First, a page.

It’s the nature of Congress now. We’ve always had gridlock in the U.S. but the problem is the things we need to do now are somewhat painful and they involve the admission of defeat or an earlier mistake, and that’s hard for Congress to do. The incentive is to over promise and be complacent. When two parties get together and overpromise together, that’s very popular. Gridlock vanishes, you’d be amazed how quickly. But when you need tell people that taxes need to be higher and spending needs to be lower, it’s a tough sell.

I know you’re working on a new online project. Can you tell me more about it?

It’s called MRUniversity.com. The first class will start October 1. And the goal of the site is to create free, readily available, online economics education for the world. The first class will be in development economics. So people can go to the site, view the videos, which are in short, easy to consume bits, and get what we think is better than a typical class in development economics. We think it’s important to make this available to the world for free. We also have a Wikipedia-like angle to our model where users are invited to submit content, and we will generate content from many different places, not just from the two people who created the site.

Who is involved?

Myself and Alex Tabarrok, who by the way is Canadian. Alex and I created all the material, but in the longer run we expect the crowd and other research scholars to be creating more of the material than we are right now. There’s been a lot done in online education, but no one has done economics yet. Stanford, Harvard, MIT, they have not done it. And we think it should be there. It’s an area a lot of people are passionate about, and it’s an area we think teaching it works well with an online median. You can use data, and to some extent charts and graphs and also photographs, and we’ve created these fairly short videos which in building block fashion, teach topics by explaining them bit by bit.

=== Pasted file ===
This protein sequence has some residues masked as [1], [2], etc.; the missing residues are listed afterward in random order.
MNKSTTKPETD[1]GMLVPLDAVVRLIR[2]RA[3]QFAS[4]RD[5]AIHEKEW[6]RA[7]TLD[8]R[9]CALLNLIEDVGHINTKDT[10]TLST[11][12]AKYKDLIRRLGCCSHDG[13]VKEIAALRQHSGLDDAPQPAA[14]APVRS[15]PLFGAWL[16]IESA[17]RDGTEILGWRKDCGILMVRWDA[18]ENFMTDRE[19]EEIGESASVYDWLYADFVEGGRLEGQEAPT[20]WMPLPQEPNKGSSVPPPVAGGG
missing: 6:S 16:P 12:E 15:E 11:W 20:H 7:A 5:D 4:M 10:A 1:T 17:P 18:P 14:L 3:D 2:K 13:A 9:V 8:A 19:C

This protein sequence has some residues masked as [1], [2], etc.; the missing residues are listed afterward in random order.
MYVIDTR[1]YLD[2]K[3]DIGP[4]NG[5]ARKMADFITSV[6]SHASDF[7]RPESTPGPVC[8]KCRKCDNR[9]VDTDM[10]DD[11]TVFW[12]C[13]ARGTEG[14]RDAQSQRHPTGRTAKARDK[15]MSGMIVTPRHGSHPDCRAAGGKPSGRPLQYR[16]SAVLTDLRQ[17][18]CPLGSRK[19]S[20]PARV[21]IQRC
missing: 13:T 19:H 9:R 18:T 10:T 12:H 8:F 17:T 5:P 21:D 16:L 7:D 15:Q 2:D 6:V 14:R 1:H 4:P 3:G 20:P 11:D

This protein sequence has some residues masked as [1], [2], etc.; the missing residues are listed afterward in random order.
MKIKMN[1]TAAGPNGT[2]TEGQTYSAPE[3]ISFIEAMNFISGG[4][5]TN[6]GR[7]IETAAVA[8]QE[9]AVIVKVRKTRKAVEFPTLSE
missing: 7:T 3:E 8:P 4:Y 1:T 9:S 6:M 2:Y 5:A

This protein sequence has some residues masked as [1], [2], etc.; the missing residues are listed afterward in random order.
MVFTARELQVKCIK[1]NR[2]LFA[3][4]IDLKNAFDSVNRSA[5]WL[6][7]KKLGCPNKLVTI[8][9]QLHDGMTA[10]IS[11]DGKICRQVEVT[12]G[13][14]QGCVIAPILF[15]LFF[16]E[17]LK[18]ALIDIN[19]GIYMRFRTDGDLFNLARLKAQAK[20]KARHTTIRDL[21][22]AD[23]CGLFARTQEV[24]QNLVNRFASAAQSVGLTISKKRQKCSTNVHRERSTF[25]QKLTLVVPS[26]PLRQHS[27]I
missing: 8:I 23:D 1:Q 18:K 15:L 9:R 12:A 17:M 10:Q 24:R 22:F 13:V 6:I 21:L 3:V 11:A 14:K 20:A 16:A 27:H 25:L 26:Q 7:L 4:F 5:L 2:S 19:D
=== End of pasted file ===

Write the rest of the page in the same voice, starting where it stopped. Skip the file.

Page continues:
What kind of reach do you expect?

We don’t know. We know other people who’ve offered online classes, they can get a few hundred thousand registrations. We don’t necessarily expect that much. And we know that no everyone who  starts finishes. But I view it this way, even under quite a modest projection, I’ll be teaching this fall, combined, more people than I’ve taught in my entire life put together. It’ll be interesting to see how much interest there is. But think of all the people, often in poorer countries, who can’t access a good education in economics. This is a low-bandwidth site. It’s mobile friendly. It’ll give people a place to start. We are not at all against the idea of face-to-face instruction. Our ideal is that a person takes this class combined with face-to-face tutoring, group study, a professor, whatever. But in a lot of parts of the world that’s not possible. So we offer at least a minimum for many people.

What are you hoping your students will get out if it ultimately?

The desire to learn more. It’s very important. What we teach, we don’t present it as the last word. It’s not 2+2=4. It’s a starting point. Our motto on the site is “Learn, Teach, Share.” So the students learn themselves, the teachers, in the longer run content creators. And we want to imbue them with the passion for learning more. No class in an area like economics should be the final word.

How do you see this kind of innovation fitting in with your thesis about the future of the online economy?

It’s one way in which the internet remains underexploited, but the tide is turning. I think when it comes to education, less than 10 years from now, the online products will be quite splendid. It’s not for everyone. And again, you may need to combine them in different ways and that’s not always easy. But I see this as a big breakthrough, basically happening now. And this is my personal answer to the great stagnation, just not to yak on and on and on about it, which is fine, but to actually try to do some thing as an innovator.

 This interview has been edited for style and length

Photo courtesy of Reuters